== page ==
10 February 2013

Zimbabwe: Mzembi Panics Over Poor UNWTO Preparations

ZIMBABWE risks losing the co-hosting of the prestigious United Nations World Tourism Organisation (UNWTO) general assembly because of poor preparations, sources in the tourism sector have revealed.

The fear of having the premier event snatched away from Zimbabwe has jolted Tourism and Hospitality Industry minister Walter Mzembi into action, though a little bit too late as the effects of poor preparations are imminent.

Five months before the event, the country is still to liberalise its airspace and implement a visa-friendly system, update the airport and other infrastructure to international standards.

The country's coffers are also empty. A fortnight ago, Finance minister Tendai Biti revealed that the country, endowed with mineral resources, only had US$217 left in its bank account.

A panicking Mzembi last week said he was set to embark on a diplomatic offensive to African countries meant to ensure there is a positive turnout at the assembly meeting in Victoria Falls and Livingstone, Zambia in August this year.

He said the sojourn would take him to the African Union Commission for it to play a leading role as the event is an African baby.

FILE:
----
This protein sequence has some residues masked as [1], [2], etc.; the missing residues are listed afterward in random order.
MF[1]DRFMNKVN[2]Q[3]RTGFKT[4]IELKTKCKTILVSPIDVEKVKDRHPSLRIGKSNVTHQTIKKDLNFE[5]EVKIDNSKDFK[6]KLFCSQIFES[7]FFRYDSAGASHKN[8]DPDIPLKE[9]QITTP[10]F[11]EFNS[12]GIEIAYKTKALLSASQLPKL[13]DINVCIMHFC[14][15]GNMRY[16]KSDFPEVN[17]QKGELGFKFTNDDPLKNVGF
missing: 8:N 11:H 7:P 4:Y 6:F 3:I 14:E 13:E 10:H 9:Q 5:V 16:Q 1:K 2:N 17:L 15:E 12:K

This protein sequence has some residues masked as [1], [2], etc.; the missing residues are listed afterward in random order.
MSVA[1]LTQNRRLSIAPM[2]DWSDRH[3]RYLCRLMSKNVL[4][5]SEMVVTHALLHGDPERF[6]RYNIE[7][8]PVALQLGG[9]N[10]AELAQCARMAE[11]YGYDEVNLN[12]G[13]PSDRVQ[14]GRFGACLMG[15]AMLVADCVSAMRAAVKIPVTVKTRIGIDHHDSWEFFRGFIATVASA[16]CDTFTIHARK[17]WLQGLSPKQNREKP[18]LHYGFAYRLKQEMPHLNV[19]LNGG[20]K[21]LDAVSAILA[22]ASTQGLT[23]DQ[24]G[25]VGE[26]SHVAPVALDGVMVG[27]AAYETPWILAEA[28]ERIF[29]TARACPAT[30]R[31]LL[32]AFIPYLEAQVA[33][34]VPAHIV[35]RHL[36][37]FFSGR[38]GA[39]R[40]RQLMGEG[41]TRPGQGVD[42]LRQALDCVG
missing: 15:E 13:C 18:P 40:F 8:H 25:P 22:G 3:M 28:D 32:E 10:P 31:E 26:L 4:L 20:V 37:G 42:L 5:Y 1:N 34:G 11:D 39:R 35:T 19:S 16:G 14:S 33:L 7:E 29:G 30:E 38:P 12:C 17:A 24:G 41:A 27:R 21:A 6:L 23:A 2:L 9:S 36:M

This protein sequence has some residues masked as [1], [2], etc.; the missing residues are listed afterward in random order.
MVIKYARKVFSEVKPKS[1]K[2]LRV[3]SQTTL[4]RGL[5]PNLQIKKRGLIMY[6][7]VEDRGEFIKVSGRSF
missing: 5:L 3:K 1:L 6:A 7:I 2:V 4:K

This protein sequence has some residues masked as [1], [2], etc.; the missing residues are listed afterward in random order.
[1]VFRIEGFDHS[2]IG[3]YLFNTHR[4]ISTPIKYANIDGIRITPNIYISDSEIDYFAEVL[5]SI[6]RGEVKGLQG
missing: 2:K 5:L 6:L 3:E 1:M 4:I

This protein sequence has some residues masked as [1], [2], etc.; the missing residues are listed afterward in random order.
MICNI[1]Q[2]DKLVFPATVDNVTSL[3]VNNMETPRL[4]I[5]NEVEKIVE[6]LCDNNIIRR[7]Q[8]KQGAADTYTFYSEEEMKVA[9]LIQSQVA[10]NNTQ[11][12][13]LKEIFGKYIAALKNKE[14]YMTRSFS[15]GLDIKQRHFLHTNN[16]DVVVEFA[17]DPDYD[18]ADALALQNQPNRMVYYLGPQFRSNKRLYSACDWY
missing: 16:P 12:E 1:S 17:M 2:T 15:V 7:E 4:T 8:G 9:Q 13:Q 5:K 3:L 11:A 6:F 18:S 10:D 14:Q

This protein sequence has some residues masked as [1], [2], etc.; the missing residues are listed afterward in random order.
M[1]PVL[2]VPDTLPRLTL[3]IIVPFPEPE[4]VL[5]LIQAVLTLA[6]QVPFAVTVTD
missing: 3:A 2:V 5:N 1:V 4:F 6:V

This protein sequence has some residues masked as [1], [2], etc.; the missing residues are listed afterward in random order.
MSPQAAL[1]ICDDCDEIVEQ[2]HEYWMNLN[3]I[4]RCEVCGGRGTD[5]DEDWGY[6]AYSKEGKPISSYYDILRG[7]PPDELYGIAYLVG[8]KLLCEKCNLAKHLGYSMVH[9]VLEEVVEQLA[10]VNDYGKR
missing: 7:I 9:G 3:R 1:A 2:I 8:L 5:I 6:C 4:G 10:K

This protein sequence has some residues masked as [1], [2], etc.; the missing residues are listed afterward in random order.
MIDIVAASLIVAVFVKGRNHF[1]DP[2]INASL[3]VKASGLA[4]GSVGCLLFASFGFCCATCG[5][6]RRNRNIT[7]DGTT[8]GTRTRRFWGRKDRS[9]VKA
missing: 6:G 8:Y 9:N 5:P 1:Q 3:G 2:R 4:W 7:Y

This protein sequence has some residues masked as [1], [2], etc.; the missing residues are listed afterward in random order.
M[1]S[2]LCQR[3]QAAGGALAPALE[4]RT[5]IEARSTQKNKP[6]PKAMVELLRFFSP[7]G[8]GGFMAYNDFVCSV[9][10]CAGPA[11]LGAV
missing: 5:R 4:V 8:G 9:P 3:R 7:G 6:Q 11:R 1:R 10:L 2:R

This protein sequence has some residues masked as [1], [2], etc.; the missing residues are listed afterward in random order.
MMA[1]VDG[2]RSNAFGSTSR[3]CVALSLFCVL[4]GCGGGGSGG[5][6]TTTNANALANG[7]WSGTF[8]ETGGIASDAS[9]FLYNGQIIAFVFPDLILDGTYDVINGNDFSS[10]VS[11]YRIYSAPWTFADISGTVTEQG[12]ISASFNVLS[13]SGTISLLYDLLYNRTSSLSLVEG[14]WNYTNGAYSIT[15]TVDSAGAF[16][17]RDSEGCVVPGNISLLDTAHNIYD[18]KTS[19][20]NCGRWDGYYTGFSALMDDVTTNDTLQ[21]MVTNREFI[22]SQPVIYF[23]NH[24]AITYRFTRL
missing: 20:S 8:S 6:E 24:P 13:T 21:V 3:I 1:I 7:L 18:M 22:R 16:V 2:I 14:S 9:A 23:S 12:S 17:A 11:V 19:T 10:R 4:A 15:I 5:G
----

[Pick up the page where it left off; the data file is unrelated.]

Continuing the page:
"The success of the General Assembly is measured by the turnout of the delegates. Both Zimbabwe and Zambia will have door-to-door campaigns to ensure that there is maximum turnout," he said.

There are fears that the country might fail to host the event. Such fears were heightened after Mzembi met Prime Minister Morgan Tsvangirai in a closed door meeting on Thursday.

Mzembi said yesterday he had got commitment from Biti on the sidelines of Tuesday's Cabinet meeting.

"We need a total of US$12 million to say that we are safe and I got commitment from Biti that everything is under control," he said.

Fears abound that UNWTO might move the meeting from Zimbabwe due to the slow pace in releasing the money.

Mzembi insists the country was spot-on as per bid specification and has to release money for the appointment of a conference organiser.

"There are no such fears. That possibility [of moving the meeting from Zimbabwe] is not there at all. We have gone past that stage and it is now more to do with our mindset in terms of what Africans want to be put on the agenda," Mzembi said.

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